Joseph and the Amazing Technicolor Dreamcoat review at London Palladium – ‘a massive blast of joy’
So, this is where it all began. Andrew Lloyd Webber and Tim Rice, the dream team, wrote their Dream musical more than 50 years ago, the first time the world saw what they had to offer. We hadn’t even made it to the moon when the 15-minute ‘pop cantata’, based on a colourful story from the Old Testament, was written back in 1968.
When Decca recorded an expanded version in 1969 with performances “so ragged” Lloyd Webber was worried they wouldn’t release it, you could still practically count the number of successful British musicals on one hand.
Although their fame bloomed more biblically with their next show Jesus Christ Superstar (also playing in a brilliant version at the Barbican), this quirky romp through musical styles and catchy melodies never went away. In its many forms, Joseph has been a mainstay of British musical theatre ever since.
We’ve experienced Josephs brilliant and terrible, loincloths great and very, very small. We’ve been through David Daltrey, Jason Donovan, Philip Schofield, Donny Osmond, David Cassidy, Darren Day, Lee Mead, Stephen Gately, Gareth Gates, Joe McElderry and H from Steps. And we’re still here.
For its 50th anniversary, producer Michael Harrison has brought Joseph – and Jason Donovan – back to the Palladium for this joyful, colour-saturated production by Laurence Connor. The changes aren’t colossal, but the scale is. Having directed the recent productions of Miss Saigon, Les Misérables, The Phantom of the Opera and School of Rock, it’s a scale Connor is used to. There’s clearly a lot of money behind this, but the show never feels pointlessly flashy.
In fact, it’s a massive blast of joy.
The big change is that the naughty narrator seems to be the one dreaming Joseph into existence, rather than the kids, plus she and her mini-troupe get involved in the action and play a load of the parts from Jacob to Potiphar’s Wife.
That really emphasises what this show is about, and who it was in fact created for: children. Lloyd Webber and Rice wrote it for a school choir. It makes so much sense for children, and for a childlike sense of fun and innocence, to be the driving force. It gives the show a purpose that a lot of other stale productions have failed to find.
At the centre is narrator Sheridan Smith in a glittering tracksuit treating us to two hours of cheeky, perfectly timed comedy. There are so few entertainers like her, and she makes such a massive change from the cloyingly sweet school teacher narrators that have usually corralled the kid chorus in Joseph. Instead, she’s like a naughty babysitter, or some anarchic imp, dreaming up this bright and silly world as she goes along.
She has an amazing ability to make it look like she only half knows what she’s doing, so there’s always a thrilling edge of liveness and spontaneity to the show. She bolts on and off stage as if she’s forgotten stuff and keeps making little winking asides to the audience – and to the performers on stage. She rolls her eyes when Donovan gives it a bit too much, and high-fives a child during a big dance piece.
She belongs on the Palladium stage, like she’s channelling Brucie and Ken Dodd and all those masterful entertainers who’ve been there before.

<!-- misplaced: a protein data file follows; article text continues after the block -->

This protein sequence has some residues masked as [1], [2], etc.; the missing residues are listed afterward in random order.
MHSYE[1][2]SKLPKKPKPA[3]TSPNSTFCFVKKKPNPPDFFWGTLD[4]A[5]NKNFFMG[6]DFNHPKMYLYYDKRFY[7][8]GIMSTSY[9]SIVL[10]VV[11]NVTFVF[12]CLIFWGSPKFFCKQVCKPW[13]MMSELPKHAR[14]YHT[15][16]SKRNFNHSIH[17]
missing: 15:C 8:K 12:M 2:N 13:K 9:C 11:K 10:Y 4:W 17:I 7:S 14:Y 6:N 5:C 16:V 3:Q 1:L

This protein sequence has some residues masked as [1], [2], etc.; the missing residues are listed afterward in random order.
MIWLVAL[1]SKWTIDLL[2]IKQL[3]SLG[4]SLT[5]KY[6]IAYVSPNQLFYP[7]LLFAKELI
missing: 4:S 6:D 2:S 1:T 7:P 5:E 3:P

As narrator, she sits apart from the ridiculous splendour of the production, and occasionally sticks herself into the action by donning a stupid beard (“It’s me,” she grins at us as she pulls the beard aside) or getting stuck into a tap routine.
She and the kids mess about, basically, and that’s what makes the production so special. Everyone on that stage is having an absolute ball and it’s infectious. Even musical director John Rigby is bouncing up and down with abandon.
That glee shines out of Jac Yarrow, too, who beams his way through the part rather than moping around as other Josephs have. Harrison wanted to find a fresh face for Joseph, an undiscovered talent rather than an existing pop sensation, and plucked Yarrow out of drama school.
Despite making his professional debut, he’s so assured and relaxed. He smiles through all of the silliness that the kids inflict on him, like a really patient and fun big brother. He blows Close Every Door out of the park and leads some really tricky – really spectacular – choreography from Joann M Hunter.
Donovan completes the holy trinity as the barely-clothed, arrogantly swaggering Elvis impersonator Pharaoh, but only has one number, Song of the King. In fact, Morgan Large’s set is more of a character than Jason Donovan’s Pharaoh, with big and colourful scenery that Donovan comes on and chews for five glorious minutes.
The design sort of builds from nothing; at the start it’s a couple of sheets hung up by the corners to look like sand dunes. By the interval, we’ve got 10ft tall, gold-plated, guitar-playing sphinxes – the power of the children’s imagination. There are starbursts of rainbow colours, unsubtle and childlike, matching those qualities in Lloyd Webber’s music. Large treats the stage like a playground for the biggest game of dress-up in the world. And obviously there are the costumes – especially a gorgeously intricate dreamcoat.
In pastiching popular musical styles of the time, Lloyd Webber and Rice ended up writing one number as a calypso. Although Connor tries to mitigate the bum-scrunching awkwardness by having a black actor sing it, that very appropriation-y song still sticks in the craw coming from two incredibly posh white men.
Also, Connor really does not know what to do with the women in the ensemble. There’s an equal gender split – great – and a really diverse cast, too – also great – but the men get to play actual characters, while the women have nothing to do except being never fully clothed and dancing sexily.
Aside from those gripes, this is a dream of a production. Go, go, go.
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